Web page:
Docstrings are a common convention in Python programming, but their value may be taken for granted. In the absence of docstrings, schools of thought on writing effective code involve using many comments or using few if any comments. I will argue that docstrings improve upon these approaches, and then explore how they can positively impact encapsulation, testing, documentation, and design.
Python docstrings differ from regular comments in that they are stored as an attribute of a callable object and are accessible through the help() builtin function. However, their importance in writing readable and maintainable python modules has very little to do with their technical language features in Python, and much more to do with the discipline they bring to effective documentation.
Any new developer will encounter well reasoned advice on the need to comprehensively comment their code, and contrary but equally reasonable advice to avoid using comments at all by writing better code. This talk will briefly explore these viewpoints, and then review the standard conventions for Python docstrings. I argue that the consistent and conventional use of Python docstrings results in more readable and maintainable code than that written with only unstructured comments, independent of how sparse or plentiful those comments may be.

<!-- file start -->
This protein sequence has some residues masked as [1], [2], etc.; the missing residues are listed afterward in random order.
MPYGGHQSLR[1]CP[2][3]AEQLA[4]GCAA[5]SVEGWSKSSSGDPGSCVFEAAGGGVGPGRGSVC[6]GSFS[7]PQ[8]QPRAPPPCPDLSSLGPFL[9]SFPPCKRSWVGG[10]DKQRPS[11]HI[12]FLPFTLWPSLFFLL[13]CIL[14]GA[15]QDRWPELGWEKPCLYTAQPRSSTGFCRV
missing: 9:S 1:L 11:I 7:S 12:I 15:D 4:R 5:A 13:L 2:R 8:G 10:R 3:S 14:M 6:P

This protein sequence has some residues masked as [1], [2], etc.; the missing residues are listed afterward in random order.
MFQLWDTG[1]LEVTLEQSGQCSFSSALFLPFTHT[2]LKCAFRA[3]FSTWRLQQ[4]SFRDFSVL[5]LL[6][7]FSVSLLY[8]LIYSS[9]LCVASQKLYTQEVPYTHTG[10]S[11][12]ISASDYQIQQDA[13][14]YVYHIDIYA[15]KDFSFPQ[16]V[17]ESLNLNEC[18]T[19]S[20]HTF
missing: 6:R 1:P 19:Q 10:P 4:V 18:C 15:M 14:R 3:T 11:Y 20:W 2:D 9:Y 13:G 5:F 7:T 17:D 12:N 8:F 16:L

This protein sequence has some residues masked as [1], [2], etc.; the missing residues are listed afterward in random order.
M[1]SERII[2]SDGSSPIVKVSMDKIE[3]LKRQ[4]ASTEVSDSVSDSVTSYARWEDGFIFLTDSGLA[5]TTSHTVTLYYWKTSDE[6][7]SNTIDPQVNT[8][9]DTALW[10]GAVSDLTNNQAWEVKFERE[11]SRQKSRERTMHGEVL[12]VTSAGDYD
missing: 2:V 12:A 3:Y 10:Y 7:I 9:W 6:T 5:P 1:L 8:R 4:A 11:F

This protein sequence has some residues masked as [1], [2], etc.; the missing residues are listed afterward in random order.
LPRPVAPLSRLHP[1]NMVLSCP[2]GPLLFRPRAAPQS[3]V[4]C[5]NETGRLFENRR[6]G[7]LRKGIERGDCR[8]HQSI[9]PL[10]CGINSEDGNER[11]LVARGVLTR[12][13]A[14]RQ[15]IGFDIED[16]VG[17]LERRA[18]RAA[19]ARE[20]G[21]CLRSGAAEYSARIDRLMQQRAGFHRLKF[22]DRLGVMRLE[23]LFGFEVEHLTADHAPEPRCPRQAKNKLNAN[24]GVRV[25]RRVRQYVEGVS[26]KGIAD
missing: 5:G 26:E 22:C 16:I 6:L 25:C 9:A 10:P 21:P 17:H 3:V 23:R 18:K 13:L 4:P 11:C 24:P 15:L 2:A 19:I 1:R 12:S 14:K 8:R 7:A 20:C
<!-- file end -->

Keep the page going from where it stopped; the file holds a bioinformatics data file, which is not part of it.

Additional areas of improvement in software design are discussed, including effective encapsulation, the difficulty of naming methods, "docstring driven development", extension into external documentation, and integration with testing. Finally, I argue that Python docstring conventions are a model for improved software design in general, and are worth adopting even in other languages that do not necessarily support actual docstrings.